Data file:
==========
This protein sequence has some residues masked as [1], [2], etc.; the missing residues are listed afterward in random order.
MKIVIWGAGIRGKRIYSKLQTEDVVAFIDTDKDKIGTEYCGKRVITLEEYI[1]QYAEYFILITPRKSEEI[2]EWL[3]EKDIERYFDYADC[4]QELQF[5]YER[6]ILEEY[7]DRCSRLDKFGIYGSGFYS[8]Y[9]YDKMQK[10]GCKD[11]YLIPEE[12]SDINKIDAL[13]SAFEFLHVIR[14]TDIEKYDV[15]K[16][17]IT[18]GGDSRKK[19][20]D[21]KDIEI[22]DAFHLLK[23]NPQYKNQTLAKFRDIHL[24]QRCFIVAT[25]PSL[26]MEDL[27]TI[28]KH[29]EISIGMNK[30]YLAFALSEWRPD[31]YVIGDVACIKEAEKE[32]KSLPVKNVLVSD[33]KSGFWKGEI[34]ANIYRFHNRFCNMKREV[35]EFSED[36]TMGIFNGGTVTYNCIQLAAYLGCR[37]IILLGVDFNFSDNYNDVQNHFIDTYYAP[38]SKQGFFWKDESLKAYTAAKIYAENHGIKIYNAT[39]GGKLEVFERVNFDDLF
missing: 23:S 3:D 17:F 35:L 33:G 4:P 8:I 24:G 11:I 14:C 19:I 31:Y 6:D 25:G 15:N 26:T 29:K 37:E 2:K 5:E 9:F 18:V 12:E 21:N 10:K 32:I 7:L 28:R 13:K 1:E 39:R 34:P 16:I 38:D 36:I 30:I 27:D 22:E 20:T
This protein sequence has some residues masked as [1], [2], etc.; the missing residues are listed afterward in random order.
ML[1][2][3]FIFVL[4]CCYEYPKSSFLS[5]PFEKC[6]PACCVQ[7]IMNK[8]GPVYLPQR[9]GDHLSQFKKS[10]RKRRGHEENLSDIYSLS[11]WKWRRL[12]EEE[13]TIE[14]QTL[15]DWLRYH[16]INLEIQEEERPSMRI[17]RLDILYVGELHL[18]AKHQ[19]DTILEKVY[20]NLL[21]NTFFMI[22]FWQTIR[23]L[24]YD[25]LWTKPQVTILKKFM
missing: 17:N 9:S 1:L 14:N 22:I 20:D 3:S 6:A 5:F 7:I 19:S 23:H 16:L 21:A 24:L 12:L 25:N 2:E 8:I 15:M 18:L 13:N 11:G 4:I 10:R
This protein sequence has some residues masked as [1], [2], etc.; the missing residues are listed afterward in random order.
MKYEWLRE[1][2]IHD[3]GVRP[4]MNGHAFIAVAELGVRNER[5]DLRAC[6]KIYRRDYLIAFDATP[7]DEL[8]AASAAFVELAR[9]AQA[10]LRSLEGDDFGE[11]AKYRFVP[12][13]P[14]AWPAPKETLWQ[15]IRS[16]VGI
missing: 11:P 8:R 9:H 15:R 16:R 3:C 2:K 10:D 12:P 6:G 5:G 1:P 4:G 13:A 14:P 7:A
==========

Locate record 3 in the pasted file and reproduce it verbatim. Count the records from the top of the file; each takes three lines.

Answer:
This protein sequence has some residues masked as [1], [2], etc.; the missing residues are listed afterward in random order.
MKYEWLRE[1][2]IHD[3]GVRP[4]MNGHAFIAVAELGVRNER[5]DLRAC[6]KIYRRDYLIAFDATP[7]DEL[8]AASAAFVELAR[9]AQA[10]LRSLEGDDFGE[11]AKYRFVP[12][13]P[14]AWPAPKETLWQ[15]IRS[16]VGI
missing: 11:P 8:R 9:H 15:R 16:R 3:C 2:K 10:D 12:P 6:G 5:G 1:P 4:G 13:A 14:P 7:A